A question which will increasingly arise will be around what is more valuable to a farmer – the carbon credit cashflow (from trading credits from carbon captured on farm for financial return to an entity which may emit carbon emissions), or the license to operate (keeping credits generated by their own operations to offset their own individual emissions profile).
A further question will be whether the industry will be able to reach a position of being a net positive carbon sink, which would allow it both to sell credits, while remaining carbon neutral.
– Improve the trade landscape
Australia needs to concentrate on several main area to solidify its global export strength, including streamlining trade flows, enhancing trading relationships, seeking new markets. and develop and refine niche product offerings.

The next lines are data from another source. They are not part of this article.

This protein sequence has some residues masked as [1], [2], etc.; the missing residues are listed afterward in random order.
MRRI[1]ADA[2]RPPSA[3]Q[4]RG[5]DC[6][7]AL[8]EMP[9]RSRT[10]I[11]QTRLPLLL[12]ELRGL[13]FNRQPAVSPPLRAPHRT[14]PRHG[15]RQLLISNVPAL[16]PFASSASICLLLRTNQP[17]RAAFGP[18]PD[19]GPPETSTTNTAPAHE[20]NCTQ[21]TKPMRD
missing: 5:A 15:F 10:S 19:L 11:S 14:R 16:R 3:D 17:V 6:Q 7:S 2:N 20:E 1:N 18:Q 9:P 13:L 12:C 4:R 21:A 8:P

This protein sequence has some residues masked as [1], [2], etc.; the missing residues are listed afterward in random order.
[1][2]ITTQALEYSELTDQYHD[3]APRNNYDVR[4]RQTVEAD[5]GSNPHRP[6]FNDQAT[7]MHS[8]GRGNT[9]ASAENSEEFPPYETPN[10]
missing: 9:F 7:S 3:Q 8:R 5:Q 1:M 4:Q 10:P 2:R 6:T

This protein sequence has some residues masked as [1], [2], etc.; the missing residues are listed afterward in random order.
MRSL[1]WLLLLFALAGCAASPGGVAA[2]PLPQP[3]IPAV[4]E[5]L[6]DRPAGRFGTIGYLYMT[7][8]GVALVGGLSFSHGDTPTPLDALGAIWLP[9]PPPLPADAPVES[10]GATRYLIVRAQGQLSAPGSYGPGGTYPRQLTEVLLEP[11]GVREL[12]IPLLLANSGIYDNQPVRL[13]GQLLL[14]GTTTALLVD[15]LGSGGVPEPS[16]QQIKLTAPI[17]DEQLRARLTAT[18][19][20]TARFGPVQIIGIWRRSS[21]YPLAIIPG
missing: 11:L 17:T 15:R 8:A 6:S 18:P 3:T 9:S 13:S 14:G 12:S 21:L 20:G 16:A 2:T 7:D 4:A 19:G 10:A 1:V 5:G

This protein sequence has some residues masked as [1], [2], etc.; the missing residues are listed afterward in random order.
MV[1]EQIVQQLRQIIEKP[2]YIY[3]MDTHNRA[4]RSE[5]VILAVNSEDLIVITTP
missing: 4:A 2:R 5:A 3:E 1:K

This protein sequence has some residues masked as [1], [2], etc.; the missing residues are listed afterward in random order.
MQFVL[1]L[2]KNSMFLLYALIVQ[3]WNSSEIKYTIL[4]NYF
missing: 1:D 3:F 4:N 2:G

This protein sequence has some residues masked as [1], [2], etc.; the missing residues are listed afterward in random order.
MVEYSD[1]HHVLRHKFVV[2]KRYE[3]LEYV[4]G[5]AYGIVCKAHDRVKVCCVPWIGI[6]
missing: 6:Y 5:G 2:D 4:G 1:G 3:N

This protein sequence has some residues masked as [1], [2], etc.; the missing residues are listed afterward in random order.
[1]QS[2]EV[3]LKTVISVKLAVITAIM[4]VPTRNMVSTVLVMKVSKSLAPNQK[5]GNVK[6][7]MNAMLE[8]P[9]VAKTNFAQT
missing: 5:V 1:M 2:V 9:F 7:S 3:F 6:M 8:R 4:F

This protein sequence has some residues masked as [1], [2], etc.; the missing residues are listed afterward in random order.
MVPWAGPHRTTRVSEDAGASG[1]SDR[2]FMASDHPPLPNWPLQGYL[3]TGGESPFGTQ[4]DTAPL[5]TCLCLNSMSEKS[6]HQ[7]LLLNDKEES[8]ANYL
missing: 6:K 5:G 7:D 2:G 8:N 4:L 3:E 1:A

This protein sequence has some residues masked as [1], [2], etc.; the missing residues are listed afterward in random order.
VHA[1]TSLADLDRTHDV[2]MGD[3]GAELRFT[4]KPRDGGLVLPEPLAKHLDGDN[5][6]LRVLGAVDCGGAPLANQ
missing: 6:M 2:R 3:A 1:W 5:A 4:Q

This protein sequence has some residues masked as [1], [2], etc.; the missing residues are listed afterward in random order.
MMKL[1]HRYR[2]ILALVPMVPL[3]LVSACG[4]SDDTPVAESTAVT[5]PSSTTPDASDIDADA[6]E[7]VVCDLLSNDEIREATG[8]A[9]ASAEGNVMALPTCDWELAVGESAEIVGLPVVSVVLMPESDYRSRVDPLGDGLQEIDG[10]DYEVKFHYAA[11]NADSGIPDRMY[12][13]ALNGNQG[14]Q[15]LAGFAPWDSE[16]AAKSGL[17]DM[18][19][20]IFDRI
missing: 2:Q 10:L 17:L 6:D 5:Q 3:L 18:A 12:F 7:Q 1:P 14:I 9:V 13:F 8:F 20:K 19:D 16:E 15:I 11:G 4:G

– Advocacy and industry cohesion
Like all major industries in Australia, the agriculture sector looks to its peak bodies for a range of advocacy functions.
The role of peak agricultural bodies will continue to be encapsulating and promoting issues which are important for the broader agricultural sector, including the enhancement of regional telecommunications or promoting upskilling on agricultural sustainability programs. They should play a lead role in promoting positive messages by the industry out to the wider community. Most importantly, they need to play a strong and expert role in all aspects of policy and regulatory development, in any way which may impact agriculture.
As the farmer base continues to decline, and sustainability initiatives will come to the fore, Australian peak bodies will need to explore the option of including more commercial partners while at the same time, not compromising the interests of primary producers. Consolidation among groups will be unavoidable and never easy in an industry of very big personalities.
To download the full ANZ Greener Pastures 2 report click here